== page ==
"Alright, I know I can be a bit moronic sometimes but there's no need to be a prick Andy -"

"Andrew," Andrew hissed for the millionth time, dumping his portfolio on the coffee table. A few floor plans that he had to finish by tonight spilled onto the glass. This was not fucking funny. Jake Pearton brought mess, and extra work, and never called him by his name.

"- but it's just a door Andy, chill out!" Jake ignored him for the millionth time, stepping towards him and, with a small amount of difficulty negotiating the box, prodding him in the chest with a glare. "And yes we are getting the door, because I already told you that we're going half on it! I did break it in the first place. Now we just have to...sort of replace all of it, not just the hinges..." He wrinkled his nose sheepishly. Leave it to Jake to be able to perform complicated facial expressions using only his nose. It scrunched up in determined persuasion next, proving its vast range of emotions. "C'mon, it'll be fun! You can go through door catalogues and pick your favourite shade of moody black –"

Andrew pushed the irritating boy's forehead with the heel of his palm.

"Ow! Child abuse! Fuck..." Jake cursed, balancing the box and its twittering contents on his knee while he warily rubbed his forehead. Andrew fell onto the couch, crossing his legs and arms.

"Door abuse, Jake. Door abuse." Jake grinned hesitantly at his name. Andrew was not impressed. He hissed and rubbed his temple. "Y'know what, I don't even want to know how you did it. Why am I even surprised?"

Jake hopped onto the arm rest, careful not to jog the box on his knees too much. His tentative grin was awful. Highly contagious and nothing but trouble. Andrew only survived because he was adept at being a moody bugger, and immune to all strains of Idiot Jake disease. "Yeah you do. It was kinda brilliant. I knocked it down like a cop barging in on a drug deal. I didn't think you could actually do that without having police training or something."

Andrew's unimpressed scowl deepened a few notches. The thing about the rare conversations he had with Jake was that, no matter how casual they seemed, they...held an undertone of awkwardness, for him at least. He was responsible for the boy, but they were practically the same age. Jake refused to treat him as anything but a peer. Andrew found that mildly dangerous but couldn't quite keep himself in check. "So you threw the weight of your stupidity against it."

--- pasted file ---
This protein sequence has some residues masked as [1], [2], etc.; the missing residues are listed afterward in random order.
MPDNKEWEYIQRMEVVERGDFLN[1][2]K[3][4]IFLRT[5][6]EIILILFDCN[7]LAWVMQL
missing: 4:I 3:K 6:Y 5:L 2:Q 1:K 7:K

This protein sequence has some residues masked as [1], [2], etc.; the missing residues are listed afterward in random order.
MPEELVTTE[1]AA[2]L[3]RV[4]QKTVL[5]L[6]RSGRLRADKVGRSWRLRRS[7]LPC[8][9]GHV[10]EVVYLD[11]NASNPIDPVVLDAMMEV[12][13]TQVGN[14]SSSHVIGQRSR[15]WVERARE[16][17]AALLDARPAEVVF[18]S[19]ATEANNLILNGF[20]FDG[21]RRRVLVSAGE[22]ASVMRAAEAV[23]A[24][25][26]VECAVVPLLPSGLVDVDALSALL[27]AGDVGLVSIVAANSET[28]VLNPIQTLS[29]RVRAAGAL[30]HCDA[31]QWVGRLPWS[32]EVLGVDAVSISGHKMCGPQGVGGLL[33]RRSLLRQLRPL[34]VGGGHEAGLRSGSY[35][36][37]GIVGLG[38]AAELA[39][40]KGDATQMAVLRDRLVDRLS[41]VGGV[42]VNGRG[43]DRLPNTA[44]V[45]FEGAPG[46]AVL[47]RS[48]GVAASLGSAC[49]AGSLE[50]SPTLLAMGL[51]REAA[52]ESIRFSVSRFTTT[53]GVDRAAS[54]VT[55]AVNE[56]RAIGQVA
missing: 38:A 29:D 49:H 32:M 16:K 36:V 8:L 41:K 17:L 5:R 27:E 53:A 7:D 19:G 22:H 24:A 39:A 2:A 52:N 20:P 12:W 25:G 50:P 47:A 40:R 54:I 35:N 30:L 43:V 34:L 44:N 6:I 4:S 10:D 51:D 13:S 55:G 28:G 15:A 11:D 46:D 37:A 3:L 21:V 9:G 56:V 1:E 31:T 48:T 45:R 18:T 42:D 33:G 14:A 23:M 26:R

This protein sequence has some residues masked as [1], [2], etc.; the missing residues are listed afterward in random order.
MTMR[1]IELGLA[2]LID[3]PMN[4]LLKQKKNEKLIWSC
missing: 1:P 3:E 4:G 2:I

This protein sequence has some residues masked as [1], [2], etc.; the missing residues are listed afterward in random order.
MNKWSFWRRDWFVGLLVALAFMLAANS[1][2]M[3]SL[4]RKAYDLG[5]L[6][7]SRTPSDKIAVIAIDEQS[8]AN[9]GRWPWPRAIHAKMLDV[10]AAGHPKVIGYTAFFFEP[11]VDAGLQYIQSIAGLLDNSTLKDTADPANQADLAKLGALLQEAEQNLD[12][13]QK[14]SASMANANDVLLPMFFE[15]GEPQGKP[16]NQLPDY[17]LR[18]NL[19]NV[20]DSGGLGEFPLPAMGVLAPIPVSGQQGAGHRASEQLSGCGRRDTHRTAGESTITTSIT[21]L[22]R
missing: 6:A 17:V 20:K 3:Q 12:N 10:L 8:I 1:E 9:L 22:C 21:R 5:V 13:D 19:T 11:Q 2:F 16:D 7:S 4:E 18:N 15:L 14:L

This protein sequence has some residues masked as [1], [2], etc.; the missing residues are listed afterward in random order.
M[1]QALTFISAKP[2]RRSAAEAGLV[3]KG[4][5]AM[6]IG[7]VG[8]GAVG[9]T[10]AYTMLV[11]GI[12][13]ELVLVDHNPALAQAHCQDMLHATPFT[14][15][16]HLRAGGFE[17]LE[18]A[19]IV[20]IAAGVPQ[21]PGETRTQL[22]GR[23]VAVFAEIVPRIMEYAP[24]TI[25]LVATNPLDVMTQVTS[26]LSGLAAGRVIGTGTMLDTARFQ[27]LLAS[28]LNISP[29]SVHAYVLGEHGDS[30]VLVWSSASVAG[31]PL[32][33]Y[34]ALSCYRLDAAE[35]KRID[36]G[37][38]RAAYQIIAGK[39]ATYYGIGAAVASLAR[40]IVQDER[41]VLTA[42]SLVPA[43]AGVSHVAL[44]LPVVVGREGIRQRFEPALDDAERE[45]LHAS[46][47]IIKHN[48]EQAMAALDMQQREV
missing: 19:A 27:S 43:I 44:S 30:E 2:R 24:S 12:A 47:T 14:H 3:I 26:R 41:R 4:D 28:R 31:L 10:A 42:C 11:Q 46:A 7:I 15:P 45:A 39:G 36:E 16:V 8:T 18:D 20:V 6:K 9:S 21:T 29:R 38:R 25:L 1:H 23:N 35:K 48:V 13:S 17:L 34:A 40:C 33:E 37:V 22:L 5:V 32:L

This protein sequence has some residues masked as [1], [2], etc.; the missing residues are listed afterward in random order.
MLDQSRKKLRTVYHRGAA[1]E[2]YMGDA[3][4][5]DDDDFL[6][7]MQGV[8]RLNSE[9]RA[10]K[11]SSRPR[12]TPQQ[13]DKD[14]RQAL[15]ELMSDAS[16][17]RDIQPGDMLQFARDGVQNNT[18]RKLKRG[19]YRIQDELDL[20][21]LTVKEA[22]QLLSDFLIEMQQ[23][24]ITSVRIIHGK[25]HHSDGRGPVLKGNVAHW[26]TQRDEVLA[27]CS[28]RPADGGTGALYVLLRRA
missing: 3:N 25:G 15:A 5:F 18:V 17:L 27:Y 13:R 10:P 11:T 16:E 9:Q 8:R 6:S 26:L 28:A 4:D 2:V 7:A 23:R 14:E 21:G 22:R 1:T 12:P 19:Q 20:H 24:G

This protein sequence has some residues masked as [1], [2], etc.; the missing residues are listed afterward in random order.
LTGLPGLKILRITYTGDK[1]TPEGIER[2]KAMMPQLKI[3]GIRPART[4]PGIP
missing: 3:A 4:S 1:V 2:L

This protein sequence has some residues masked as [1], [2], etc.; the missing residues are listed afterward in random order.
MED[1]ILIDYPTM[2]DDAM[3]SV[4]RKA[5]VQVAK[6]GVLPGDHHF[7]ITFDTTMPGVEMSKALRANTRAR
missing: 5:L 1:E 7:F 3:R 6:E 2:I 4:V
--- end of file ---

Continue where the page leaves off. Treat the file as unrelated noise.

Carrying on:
Yet he still found himself feeling protective of the boy. Which reared its ugly head when Jake threw his hands in the air (a frequent gesture roughly the equivalent of how come you get to say these things to me? that irritated Andrew to hell) and grunted in disbelief, causing his T-shirt sleeve to slip up and reveal red, angry flesh. Andrew clicked his tongue.

"And hurt yourself. Brilliant." Jake was the most consistently brainless person he had ever met. "Very clever."

Jake wanly scrunched up his nose and shifted his shoulder. "Yeah, alright. Chill out mum," he muttered. Andrew's mouth became a curved, unhappy line and he slapped the sofa next to him once, harshly.


Jake shifted again and looked away. "It's fine. I'll put Savlon on it in a bit –"

"Put the bird down," Andrew hissed. "And sit."

With much mumbling, Jake slid off the armrest and carefully placed the box on the coffee table, the sofa dipping as he fell back against it. Jake watched the starling patter across the box looking for him and glanced to Andrew, a determined look about his green eyes.

"I'm going to look after it til it gets better."

He jumped slightly when Andrew, with no preamble, jerked his sleeve up and glared stony-faced at his throbbing shoulder. A considerable amount of skin had been scraped off from his impact with the door, and the flesh was left pink and raw.

"No," Andrew said tightly, dropping his sleeve and trying to remember where the first aid kit was. Fucking hell, he might as well start childproofing the plugs and hiding the cutlery what with how damn careless this kid was. "You can't even look after yourself."

Jake looked at him in alarm. "What? What d'you mean no - why the hell not? I look after myself just fine, and it's injured. What the hell does a little scrape have to do with saving something?"